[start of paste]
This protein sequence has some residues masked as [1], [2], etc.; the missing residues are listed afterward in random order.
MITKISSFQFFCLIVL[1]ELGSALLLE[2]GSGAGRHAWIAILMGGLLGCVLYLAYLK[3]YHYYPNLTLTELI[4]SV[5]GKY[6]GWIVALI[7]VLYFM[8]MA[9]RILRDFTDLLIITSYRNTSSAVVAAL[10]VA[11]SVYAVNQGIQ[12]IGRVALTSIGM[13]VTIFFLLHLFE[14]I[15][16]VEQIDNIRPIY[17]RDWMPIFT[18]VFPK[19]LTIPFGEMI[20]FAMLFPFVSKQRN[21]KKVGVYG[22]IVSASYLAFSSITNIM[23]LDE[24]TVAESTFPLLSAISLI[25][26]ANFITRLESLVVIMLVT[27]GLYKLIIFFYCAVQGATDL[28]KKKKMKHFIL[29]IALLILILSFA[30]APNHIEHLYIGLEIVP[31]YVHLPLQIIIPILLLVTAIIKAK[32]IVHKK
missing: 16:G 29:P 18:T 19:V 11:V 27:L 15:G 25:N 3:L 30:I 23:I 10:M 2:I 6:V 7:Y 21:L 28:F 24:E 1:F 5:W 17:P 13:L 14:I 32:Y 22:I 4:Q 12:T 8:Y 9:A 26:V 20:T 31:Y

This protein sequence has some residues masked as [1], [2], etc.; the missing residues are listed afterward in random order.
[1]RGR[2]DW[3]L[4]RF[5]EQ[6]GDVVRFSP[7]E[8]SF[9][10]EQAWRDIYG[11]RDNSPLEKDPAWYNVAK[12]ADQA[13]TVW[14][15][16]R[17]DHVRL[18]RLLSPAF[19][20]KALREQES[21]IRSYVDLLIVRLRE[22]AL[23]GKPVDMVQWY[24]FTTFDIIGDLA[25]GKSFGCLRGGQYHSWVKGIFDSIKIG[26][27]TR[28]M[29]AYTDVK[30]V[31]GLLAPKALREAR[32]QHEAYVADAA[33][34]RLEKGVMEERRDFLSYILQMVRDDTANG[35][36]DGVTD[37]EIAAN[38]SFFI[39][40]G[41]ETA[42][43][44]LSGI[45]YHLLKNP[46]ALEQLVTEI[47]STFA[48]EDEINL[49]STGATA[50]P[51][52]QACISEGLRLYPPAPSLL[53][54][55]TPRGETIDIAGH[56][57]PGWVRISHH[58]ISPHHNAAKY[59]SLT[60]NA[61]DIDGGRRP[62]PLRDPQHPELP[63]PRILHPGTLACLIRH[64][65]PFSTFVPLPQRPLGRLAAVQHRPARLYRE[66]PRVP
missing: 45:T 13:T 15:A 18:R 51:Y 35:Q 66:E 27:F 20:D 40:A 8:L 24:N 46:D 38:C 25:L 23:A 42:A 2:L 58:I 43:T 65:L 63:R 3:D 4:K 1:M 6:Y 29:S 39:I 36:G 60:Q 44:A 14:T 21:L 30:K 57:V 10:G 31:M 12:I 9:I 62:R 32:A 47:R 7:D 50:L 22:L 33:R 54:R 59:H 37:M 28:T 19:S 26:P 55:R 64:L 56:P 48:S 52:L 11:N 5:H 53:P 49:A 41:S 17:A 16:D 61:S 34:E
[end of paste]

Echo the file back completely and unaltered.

This protein sequence has some residues masked as [1], [2], etc.; the missing residues are listed afterward in random order.
MITKISSFQFFCLIVL[1]ELGSALLLE[2]GSGAGRHAWIAILMGGLLGCVLYLAYLK[3]YHYYPNLTLTELI[4]SV[5]GKY[6]GWIVALI[7]VLYFM[8]MA[9]RILRDFTDLLIITSYRNTSSAVVAAL[10]VA[11]SVYAVNQGIQ[12]IGRVALTSIGM[13]VTIFFLLHLFE[14]I[15][16]VEQIDNIRPIY[17]RDWMPIFT[18]VFPK[19]LTIPFGEMI[20]FAMLFPFVSKQRN[21]KKVGVYG[22]IVSASYLAFSSITNIM[23]LDE[24]TVAESTFPLLSAISLI[25][26]ANFITRLESLVVIMLVT[27]GLYKLIIFFYCAVQGATDL[28]KKKKMKHFIL[29]IALLILILSFA[30]APNHIEHLYIGLEIVP[31]YVHLPLQIIIPILLLVTAIIKAK[32]IVHKK
missing: 16:G 29:P 18:T 19:V 11:V 27:L 15:G 25:N 3:L 30:I 23:I 10:M 2:I 6:V 7:Y 21:L 28:F 24:E 1:F 5:W 17:P 13:L 14:I 32:Y 22:I 4:Q 12:T 8:Y 9:A 26:V 20:T 31:Y

This protein sequence has some residues masked as [1], [2], etc.; the missing residues are listed afterward in random order.
[1]RGR[2]DW[3]L[4]RF[5]EQ[6]GDVVRFSP[7]E[8]SF[9][10]EQAWRDIYG[11]RDNSPLEKDPAWYNVAK[12]ADQA[13]TVW[14][15][16]R[17]DHVRL[18]RLLSPAF[19][20]KALREQES[21]IRSYVDLLIVRLRE[22]AL[23]GKPVDMVQWY[24]FTTFDIIGDLA[25]GKSFGCLRGGQYHSWVKGIFDSIKIG[26][27]TR[28]M[29]AYTDVK[30]V[31]GLLAPKALREAR[32]QHEAYVADAA[33][34]RLEKGVMEERRDFLSYILQMVRDDTANG[35][36]DGVTD[37]EIAAN[38]SFFI[39][40]G[41]ETA[42][43][44]LSGI[45]YHLLKNP[46]ALEQLVTEI[47]STFA[48]EDEINL[49]STGATA[50]P[51][52]QACISEGLRLYPPAPSLL[53][54][55]TPRGETIDIAGH[56][57]PGWVRISHH[58]ISPHHNAAKY[59]SLT[60]NA[61]DIDGGRRP[62]PLRDPQHPELP[63]PRILHPGTLACLIRH[64][65]PFSTFVPLPQRPLGRLAAVQHRPARLYRE[66]PRVP
missing: 45:T 13:T 15:A 18:R 51:Y 35:Q 66:E 27:F 20:D 40:A 8:L 24:N 46:D 38:C 25:L 23:A 42:A 2:L 58:I 43:T 65:L 63:R 3:D 4:K 1:M 6:Y 29:S 39:I 36:G 60:Q 44:A 14:T 21:L 30:K 57:V 10:G 31:M 12:I 9:I 62:R 32:A 47:R 7:D 50:L 22:L 33:R 54:R 59:H 37:M 28:T 19:S 26:P 55:R 64:L 56:P 48:S 52:L 11:N 5:H 53:P 49:A 41:S 17:A 16:D 61:S 34:E